Sitcoms come and sitcoms go, but when they're as successful as Brooklyn Nine-Nine, the memories can last forever.
Who doesn't remember the first time they heard Raymond Holt's robotic mannerisms? Or witnessing Jake Peralta's childish tendencies in disbelief? Or Terry Jeffords' insisting on referring to himself in third-person? Well, probably anyone that's viewed the series in some capacity, as these traits are indefinitely glued to the referenced characters.
These traits are so well remembered because not only did they bring hilarity along with them, they helped define the characters with distinctive personalities as a way to differentiate them from one another. The main cast - except for Gina - all had something interesting, memorable or endearing to bring to the table. As a matter of fact, practically every character in the initial season did.
But what about Trudy Judy's hilarity when it comes to constantly talking about her rear end? Or David Santiago's exuberant, glowing smile?
If you don't remember them for these tropes, you can't be blamed as the seasons that came after the unprecedentedly successful first outing just gradually brought more and more wet driftwood to what at first seemed to be blazing a trail. Today, you're about to discover just who the worst of the worst really were.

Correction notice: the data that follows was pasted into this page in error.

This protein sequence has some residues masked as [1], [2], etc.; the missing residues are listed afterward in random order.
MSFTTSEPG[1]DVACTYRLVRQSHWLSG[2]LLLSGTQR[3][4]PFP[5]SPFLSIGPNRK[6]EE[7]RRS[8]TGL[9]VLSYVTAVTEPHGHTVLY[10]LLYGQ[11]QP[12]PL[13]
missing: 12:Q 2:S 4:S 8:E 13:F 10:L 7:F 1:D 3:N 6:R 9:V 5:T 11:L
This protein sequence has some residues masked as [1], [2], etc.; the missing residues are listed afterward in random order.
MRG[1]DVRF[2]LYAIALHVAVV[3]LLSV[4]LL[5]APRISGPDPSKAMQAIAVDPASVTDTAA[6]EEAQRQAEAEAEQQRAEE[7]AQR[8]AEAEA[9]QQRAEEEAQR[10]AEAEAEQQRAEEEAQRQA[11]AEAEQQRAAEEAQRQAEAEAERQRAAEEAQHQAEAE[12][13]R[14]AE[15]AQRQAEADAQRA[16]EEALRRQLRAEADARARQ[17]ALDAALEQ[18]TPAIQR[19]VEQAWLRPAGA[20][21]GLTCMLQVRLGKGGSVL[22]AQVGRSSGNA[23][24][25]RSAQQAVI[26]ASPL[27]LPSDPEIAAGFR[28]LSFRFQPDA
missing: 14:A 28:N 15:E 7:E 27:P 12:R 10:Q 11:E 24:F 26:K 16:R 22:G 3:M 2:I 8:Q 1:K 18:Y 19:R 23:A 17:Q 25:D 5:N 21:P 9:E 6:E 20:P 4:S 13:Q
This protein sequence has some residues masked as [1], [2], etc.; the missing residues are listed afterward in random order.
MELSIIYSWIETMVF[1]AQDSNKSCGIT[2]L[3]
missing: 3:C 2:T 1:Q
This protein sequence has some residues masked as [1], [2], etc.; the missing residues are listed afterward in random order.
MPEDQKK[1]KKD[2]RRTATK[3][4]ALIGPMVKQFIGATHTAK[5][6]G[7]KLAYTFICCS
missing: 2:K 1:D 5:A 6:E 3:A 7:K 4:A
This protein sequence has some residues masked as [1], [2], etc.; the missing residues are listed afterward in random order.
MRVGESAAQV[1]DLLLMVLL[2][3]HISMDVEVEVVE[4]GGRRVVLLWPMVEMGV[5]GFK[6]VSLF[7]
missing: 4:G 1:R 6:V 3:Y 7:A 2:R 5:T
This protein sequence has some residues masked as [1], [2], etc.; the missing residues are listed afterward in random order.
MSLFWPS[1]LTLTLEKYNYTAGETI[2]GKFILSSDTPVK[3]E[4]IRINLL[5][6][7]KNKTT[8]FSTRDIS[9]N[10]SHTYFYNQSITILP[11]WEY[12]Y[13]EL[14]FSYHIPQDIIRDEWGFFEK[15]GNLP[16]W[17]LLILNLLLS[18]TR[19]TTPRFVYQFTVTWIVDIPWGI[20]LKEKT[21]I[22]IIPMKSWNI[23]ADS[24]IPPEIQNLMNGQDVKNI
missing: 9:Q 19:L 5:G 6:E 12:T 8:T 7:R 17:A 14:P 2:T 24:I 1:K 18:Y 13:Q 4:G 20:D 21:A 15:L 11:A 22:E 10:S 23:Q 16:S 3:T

10. The Swedes
It may seem ironic that with a title such as "Brooklyn Nine-Nine: 10 Worst Characters Who Appeared After Season 1" that two of the characters - within this one segment - aren't really characters at all. Instead, being a combination of plot device and avatars of bad representation, the eponymous Swedes, who share their name with the actual episode which features them, raise more questions than answers.
Why is American television obsessed with stereotypes?
Who came up with the concept of just having an episode where two Swedish people outdo everything that two American cops do?
Why is it just like the Hollywood movies, where the Americans have to prevail at the end of it all?
Why not get two actors who can actually pull off a convincing Swedish accent?
It may seem like an unjust imbuement of critique, but on the surface, you could take the template of this episode and replace the Swedes with any sort of human being that you can think of and the story will remain ultimately the exact same. It feels more like a cheap way to poke fun at a nationality for absolutely no reason other than some very underwhelming humour. There's no satire, there's nothing intelligent to be said, and essentially there was just no need to randomly pick on Swedish people. Weird concept, strange execution and just an irrational canonical entry altogether.